Journal of Tourism Research & Hospitality ISSN: 2324-8807

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Commentary, J Tourism Res Hospitalit Vol: 11 Issue: 2

A Mutual Threat Problem for Tourism Restrictions in the Context of COVID-19

Chris Ryan*

Department of Hotel and Tourism Management, the Hong Kong Polytechnic University, Tai Po, Hong Kong, China

*Corresponding Author:

Chris Ryan
Department of Hotel and Tourism Management, the Hong Kong Polytechnic University, Tai Po, Hong Kong, China
E-mail:[email protected]

Received date:  03 February, 2022, Manuscript No. JTRH-22-48301;
Editor assigned date: 09 February, 2022, Pre QC No. JTRH-22-48301 (PQ);
Reviewed date: 17 February, 2022, QC No JTRH-22-48301;
Revised date: 21 February, 2022, Manuscript No. JTRH-22-48301 (R);
Published date: 24 February, 2022, DOI:10.4172/jtrh.1000222
Citation: Ryan C (2022) A Mutual Threat Problem for Tourism Restrictions in the Context of COVID-19. J Tourism Res Hospitalit 11:2.

Keywords: COVID-19, tourist restrictions

Introduction

The coronavirus disease pandemic of 2019 (COVID-19) is one of the most shocking global crises in recent history. COVID-19 has affected over 100 million people and killed over 2 million people worldwide according to data from Wuhan, China [1]. The consequences of the COVID-19 pandemic are not limited to public health. Mobility restrictions and a halt in the economy have resulted in historical declines in every nation on the planet. In the EU, GDP is expected to fall by nearly 8% in 2020, and most tourism-dependent countries are expected to see a dramatic drop in GDP (e.g., 12% in Spain, 10% in Italy, and 9% in Greece, to name three of the most affected) [2].

Pandemic

The 1918 Spanish Flu pandemic had a similar precedent to this COVID-19 pandemic, but the world was not as connected back then as it is now [3]. Since then, the travel and tourism industry has grown from a minor niche to one of the world's major industries. Despite the fact that tourism accounts for approximately 10% of global GDP, its contribution by country and region is far from uniform. Only in Europe do you find such a wide range of variation [4]. In some countries (e.g., Poland) tourism accounts for less than 5% of GDP, whereas in others, such as Croatia, tourism contributes more than 25% of GDP. Worldwide, the disparities are even more pronounced, with several countries accounting for more than half of their GDP through tourism.
Many studies have recently been conducted to determine the best policies and non-pharmaceutical interventions to contain the pandemic while minimizing economic damage [5]. Common conclusions are that the effectiveness of interventions is dependent on the local context, such as timing, that they should be used with caution in policy decisions, and that they must be focused on specific points of interest [6]. Because of this plethora of policies, the majority of tourism destinations has implemented travel restrictions and has gone through various stages during the COVID-19 pandemic, ranging from being able to accept tourists to having a complete lock down and not being able to accept a single visitor. As a result, finding the best conditions for the tourism sector in this COVID-19 context has gained prominence in the industry [7].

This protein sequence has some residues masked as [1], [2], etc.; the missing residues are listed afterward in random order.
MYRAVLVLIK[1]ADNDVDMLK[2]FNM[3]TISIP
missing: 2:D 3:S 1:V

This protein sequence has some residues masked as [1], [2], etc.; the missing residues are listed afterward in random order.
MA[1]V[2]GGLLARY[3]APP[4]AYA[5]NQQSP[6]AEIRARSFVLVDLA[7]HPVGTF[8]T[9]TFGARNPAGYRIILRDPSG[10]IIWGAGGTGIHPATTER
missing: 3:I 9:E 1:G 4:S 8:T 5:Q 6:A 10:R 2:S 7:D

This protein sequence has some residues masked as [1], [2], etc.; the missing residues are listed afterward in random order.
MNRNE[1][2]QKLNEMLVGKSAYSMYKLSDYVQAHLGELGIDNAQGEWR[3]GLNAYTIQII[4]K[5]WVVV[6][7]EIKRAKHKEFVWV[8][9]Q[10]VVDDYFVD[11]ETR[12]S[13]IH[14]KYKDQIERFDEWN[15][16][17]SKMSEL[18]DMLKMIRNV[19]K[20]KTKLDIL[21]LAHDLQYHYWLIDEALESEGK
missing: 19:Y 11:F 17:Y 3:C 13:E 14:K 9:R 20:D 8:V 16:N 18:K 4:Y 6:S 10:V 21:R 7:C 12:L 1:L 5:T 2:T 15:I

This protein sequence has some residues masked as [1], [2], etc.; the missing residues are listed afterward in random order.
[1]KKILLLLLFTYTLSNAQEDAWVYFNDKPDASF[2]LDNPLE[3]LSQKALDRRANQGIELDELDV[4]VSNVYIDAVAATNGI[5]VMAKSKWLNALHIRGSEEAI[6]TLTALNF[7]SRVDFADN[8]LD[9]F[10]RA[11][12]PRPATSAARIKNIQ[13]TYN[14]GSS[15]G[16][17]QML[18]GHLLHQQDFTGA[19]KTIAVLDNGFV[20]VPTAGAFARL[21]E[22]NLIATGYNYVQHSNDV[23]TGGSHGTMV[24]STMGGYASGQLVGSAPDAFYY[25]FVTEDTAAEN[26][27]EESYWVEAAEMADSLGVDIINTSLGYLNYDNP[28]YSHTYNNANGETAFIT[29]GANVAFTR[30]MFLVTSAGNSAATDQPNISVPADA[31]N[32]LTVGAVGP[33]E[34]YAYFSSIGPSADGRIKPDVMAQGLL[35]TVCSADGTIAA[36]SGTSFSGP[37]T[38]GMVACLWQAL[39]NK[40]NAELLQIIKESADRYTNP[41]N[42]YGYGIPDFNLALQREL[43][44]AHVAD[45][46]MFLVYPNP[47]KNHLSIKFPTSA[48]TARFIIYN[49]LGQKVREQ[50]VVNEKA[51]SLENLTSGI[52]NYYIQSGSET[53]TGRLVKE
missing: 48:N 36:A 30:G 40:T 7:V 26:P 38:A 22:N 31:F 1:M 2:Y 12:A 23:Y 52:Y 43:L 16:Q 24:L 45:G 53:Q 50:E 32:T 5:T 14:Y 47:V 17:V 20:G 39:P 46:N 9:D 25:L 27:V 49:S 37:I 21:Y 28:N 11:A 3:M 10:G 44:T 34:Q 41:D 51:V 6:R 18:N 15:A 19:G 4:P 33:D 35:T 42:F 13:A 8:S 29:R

Epidemiological Situation

Furthermore, researchers discovered that another important factor in controlling the COVID-19 pandemic is the role of coordination among regions and countries for the best performance of the proposed policies [8]. To maintain the pre COVID-19 operational levels of the tourism and travel sector, private and public organizations must work together. Tourism is an ecosystem that must bring together many actors from various geographical locations, and the tourist must be confident in the safety of her/his trip (i.e., a low perceived risk). As a result, coordination of restrictions and reopening between origin and destination tourism regions is now required to control the epidemic and reduce economic costs [9].
Main objective here is to examine the conditions for achieving coordination among groups of regions or countries (we will use the term "regions" from now on), taking into account both economic costs and the risk of a global lock-down due to a severe epidemiological situation [10]. Some regions will impose restrictions on mobility and leisure activities in order to avoid the risk of extreme infection rates, which could lead to a global economic collapse. However, these restrictions would result in economic losses for those regions. As a result, regions may be tempted not to cooperate in order to benefit from the stable public health conditions achieved as a result of restrictions imposed by other regions.

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